FURIES (Thanh soi: Cuc dai trong dem)
(director/writer: Veronica Ngo (Ngo Thanh Van); screenwriters: Aaron Toronto, Nguyen Truong Nhan, Nguyen Ngoc Thach, Ly Nguyen Nha Uyen, Nhuyen Ngoc Thach; cinematographer: Phu Nam; editors: Nguyen Cong Danh, Nguyen Cong Dang; music: Nguyen Hoang Anh; cast: Dong Anh Quynh (Bi), Thuy Linh (Young Bi), Veronica Ngo (Jacqueline/Aunt Lin), Toc Tien (Thanh Soi), Rima Thanh Vy (Hong), Thuan Nguyen (Hai Cho Dien), Song Luan (Long Bo Da), Gi A Nguyen (Son Lai), Phan Thanh Hien (Teo Mat Seo); Runtime: 109; MPAA Rating: NR; producers: Giang Ho, Bey Logan, Veronica Ngo (Ngo Thanh Van); Netflix; 2022-Vietnam-in Vietnamese with English subtitles)
“Volatile feminine action pic.”
Reviewed by Dennis Schwartz
Vietnamese director/writer/star Ngo Thanh Van is known professionally in the West as Veronica Ngo (“The Lost Dragon”/”Tam Cam: The Untold Story”). She gets nasty with this volatile feminine action pic that’s all about blood and vengeance, and is set in the late ’90s. It’s the first Vietnamese Netflix original feature.
Veronica Ngo made her mark in the West in films like The Last Jedi, The Old Guard, and The Princess. If nothing else, she has the fighting skills to be a bad-ass in action pics. In 2019 she starred as a criminal mom trying by force to get back her kidnapped daughter, in Le-Van Kiet’s martial arts film Furie.
In this film, a loosely drawn prequel to that film, where she moves onto directing it in addition to being its star, producer and co-writer with Aaron Toronto, Nguyen Truong Nhan, Nguyen Ngoc Thach, Ly Nguyen Nha Uyen, Nhuyen Ngoc Thach). It’s not necessary to see the 2019 film, as this film tells you all you need to know as a stand alone film.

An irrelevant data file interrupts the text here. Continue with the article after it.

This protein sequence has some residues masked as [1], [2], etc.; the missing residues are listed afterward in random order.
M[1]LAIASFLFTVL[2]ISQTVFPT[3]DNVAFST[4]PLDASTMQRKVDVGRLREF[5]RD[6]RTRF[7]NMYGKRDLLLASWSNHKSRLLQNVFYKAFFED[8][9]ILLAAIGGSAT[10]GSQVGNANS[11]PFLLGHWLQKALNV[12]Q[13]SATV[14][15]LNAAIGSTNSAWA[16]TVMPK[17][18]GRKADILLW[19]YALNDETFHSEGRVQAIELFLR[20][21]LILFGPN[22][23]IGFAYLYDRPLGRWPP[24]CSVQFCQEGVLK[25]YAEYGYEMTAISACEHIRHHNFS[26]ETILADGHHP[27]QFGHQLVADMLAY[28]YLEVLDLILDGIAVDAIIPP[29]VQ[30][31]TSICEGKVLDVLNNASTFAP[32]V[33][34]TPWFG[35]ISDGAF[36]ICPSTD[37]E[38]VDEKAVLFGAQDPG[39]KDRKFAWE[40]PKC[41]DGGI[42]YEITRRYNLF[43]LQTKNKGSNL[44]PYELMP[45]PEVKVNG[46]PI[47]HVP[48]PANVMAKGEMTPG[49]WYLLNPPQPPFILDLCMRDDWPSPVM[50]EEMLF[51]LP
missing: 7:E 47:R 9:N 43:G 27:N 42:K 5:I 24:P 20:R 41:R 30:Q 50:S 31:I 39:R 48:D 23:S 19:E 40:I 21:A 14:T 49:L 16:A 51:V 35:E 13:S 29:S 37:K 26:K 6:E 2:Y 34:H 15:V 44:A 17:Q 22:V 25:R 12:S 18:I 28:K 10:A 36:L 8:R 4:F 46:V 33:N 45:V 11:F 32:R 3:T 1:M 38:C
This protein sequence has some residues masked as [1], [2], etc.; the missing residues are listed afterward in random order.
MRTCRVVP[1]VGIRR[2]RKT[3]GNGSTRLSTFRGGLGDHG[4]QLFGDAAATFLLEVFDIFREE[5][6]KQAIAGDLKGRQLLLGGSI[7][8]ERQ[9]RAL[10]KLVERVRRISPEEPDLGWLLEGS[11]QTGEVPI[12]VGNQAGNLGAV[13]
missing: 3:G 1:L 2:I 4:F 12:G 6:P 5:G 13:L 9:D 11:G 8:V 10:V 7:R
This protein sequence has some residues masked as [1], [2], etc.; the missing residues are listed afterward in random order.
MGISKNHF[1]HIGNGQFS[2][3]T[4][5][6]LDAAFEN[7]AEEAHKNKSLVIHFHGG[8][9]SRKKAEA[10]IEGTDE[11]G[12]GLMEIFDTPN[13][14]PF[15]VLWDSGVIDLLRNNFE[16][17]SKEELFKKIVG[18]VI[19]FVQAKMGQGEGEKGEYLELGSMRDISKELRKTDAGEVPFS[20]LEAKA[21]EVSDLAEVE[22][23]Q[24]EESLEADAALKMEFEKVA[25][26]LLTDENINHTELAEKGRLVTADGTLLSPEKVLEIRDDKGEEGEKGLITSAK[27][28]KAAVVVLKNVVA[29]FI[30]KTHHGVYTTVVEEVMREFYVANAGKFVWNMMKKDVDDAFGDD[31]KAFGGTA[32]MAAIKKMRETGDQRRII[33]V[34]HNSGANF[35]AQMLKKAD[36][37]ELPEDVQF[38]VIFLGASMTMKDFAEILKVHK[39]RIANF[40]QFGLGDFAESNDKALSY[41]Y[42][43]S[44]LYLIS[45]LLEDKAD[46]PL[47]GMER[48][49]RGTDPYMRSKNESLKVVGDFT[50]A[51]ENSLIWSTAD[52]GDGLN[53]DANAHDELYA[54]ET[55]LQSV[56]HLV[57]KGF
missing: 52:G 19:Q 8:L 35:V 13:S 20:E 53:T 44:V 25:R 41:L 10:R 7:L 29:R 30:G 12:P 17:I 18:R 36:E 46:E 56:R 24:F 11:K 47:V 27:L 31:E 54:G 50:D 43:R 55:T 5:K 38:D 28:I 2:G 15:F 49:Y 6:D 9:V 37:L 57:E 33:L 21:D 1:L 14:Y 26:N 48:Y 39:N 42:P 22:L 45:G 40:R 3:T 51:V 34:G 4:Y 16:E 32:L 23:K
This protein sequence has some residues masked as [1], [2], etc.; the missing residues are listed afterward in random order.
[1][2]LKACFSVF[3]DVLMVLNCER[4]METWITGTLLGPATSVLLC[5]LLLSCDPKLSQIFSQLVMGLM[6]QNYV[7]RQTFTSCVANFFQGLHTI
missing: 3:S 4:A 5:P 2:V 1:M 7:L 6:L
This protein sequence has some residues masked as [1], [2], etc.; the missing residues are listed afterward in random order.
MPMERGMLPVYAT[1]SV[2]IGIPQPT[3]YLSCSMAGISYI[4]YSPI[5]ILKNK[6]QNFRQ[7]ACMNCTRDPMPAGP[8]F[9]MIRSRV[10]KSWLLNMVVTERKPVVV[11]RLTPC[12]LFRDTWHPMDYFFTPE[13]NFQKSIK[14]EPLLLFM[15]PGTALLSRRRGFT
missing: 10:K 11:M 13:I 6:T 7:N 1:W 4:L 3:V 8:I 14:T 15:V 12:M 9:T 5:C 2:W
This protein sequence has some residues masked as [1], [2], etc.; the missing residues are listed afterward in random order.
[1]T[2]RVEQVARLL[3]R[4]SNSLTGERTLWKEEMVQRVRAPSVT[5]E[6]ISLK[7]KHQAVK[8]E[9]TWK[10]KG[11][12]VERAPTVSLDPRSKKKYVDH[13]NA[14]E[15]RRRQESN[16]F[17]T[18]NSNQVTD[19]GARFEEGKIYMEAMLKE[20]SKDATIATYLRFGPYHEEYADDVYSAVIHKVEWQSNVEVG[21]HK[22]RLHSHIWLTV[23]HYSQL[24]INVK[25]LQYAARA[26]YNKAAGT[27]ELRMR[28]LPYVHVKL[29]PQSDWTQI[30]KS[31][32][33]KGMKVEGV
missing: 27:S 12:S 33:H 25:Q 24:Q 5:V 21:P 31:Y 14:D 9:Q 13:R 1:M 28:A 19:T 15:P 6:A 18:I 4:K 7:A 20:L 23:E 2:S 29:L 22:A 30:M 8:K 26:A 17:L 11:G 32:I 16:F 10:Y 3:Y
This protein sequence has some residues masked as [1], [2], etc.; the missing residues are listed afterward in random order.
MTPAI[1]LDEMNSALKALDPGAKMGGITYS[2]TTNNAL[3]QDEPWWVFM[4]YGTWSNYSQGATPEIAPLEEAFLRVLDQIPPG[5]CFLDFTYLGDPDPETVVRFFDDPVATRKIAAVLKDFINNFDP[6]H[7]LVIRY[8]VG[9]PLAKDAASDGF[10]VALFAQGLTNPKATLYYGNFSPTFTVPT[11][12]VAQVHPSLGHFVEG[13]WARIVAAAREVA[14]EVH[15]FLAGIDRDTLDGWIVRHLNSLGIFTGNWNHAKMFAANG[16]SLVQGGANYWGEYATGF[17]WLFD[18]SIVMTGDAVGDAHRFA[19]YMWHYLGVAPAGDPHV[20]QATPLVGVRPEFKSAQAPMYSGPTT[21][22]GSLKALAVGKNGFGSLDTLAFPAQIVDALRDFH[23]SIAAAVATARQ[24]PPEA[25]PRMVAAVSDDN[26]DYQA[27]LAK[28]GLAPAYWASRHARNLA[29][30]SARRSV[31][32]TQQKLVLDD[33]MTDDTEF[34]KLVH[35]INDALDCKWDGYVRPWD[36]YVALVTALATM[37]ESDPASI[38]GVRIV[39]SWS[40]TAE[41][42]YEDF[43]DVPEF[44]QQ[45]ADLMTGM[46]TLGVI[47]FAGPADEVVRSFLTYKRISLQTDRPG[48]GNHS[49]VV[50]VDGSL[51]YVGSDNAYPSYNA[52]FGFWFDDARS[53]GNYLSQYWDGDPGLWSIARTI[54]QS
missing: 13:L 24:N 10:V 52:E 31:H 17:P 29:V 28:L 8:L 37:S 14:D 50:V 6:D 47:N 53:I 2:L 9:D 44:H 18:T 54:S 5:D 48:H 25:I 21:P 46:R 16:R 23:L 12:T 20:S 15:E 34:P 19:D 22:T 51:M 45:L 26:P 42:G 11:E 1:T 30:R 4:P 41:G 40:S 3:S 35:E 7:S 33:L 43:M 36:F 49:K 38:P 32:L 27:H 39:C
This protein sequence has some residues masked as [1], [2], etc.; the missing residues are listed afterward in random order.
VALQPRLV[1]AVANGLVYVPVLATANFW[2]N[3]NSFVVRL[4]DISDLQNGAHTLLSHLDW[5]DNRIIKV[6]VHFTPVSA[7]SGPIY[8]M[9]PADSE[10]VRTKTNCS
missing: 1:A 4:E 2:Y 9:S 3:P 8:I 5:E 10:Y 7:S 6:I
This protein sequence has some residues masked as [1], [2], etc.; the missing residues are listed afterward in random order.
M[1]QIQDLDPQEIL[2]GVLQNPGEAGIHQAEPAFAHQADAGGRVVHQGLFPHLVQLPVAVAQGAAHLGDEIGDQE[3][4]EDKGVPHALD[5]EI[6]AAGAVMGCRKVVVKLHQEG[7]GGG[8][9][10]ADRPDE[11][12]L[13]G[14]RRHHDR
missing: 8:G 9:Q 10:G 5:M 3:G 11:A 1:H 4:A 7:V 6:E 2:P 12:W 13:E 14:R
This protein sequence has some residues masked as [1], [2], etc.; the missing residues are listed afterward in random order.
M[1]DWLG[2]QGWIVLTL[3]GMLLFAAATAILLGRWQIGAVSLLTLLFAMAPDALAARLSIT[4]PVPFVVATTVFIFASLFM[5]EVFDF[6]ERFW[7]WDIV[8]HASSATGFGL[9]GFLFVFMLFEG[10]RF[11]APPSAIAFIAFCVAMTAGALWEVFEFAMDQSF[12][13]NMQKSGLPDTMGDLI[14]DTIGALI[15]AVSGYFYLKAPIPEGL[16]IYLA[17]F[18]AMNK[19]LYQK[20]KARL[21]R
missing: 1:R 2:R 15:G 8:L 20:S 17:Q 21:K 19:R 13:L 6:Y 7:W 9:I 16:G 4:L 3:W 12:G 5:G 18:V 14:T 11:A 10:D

It opens with the attempted rape of a young girl named Bi (Thuy Linh) by a drunk john of her prostitute mother, which happens before we even get to the credits. Her mother tries to keep him off her, but Bi is tragically left orphaned after her houseboat is accidentally set on fire by the rapist. At least Bi stabbed her attacker to death.
Fifteen years later, after growing up homeless on her own and surviving as a pick-pocket, the angry Bi (Dong Anh Quynh), providing an occasional voiceover, leaves her rural birthplace for Saigon (now called Ho Chi Minh City) and is still pained by the loss of her mom. But she feels better ripping into a gang of sadistic human traffickers with her trio of fellow sexually abused vigilantes: the teens Thanh (Toc Tien) and Hong (Rima Thanh Vy), and Jacqueline (Veronica Ngo), and their den mother like leader, also known as Aunt Lin, who took Bi in to her hideout place and trains her with the two other girls in the martial arts to be avenging angels.
Jacqueline is obsessed with killing the sadistic male pigs who are human traffickers, especially the sleazy sex maniac leader Hai Cho Dien (Thuan Nguyen), a greedy sociopath who operates a drug empire in addition to his sex trafficking ring. By killing off his four henchmen, either one at a time or by groups, they destroy the gang’s operation, as Jacqueline seeks revenge with her avenging angels for what he did to countless innocent women and girls. She serves the gang her brand of street justice because there’s no one else around to protect women.
It’s a kick-ass pic that’s ultra-violent and lurid, with no room for subtlety.
One should see this film only for the fights, which are well-choreographed. But be aware that the revenge beatdowns could only take the film so far when the characters are so vapid and the story so disheartening.
The vigilantes tell us how good they feel when they take down a rapist, which is probably a reason they needed five writers for such a demanding script.
But if you’re the type of viewer who feels good seeing these toxic male slime-balls get their just desserts, I hope you enjoy a film that’s made just for you.
It played at the SXSW Festival (Midnight).
REVIEWED ON 11/27/2023 GRADE: C+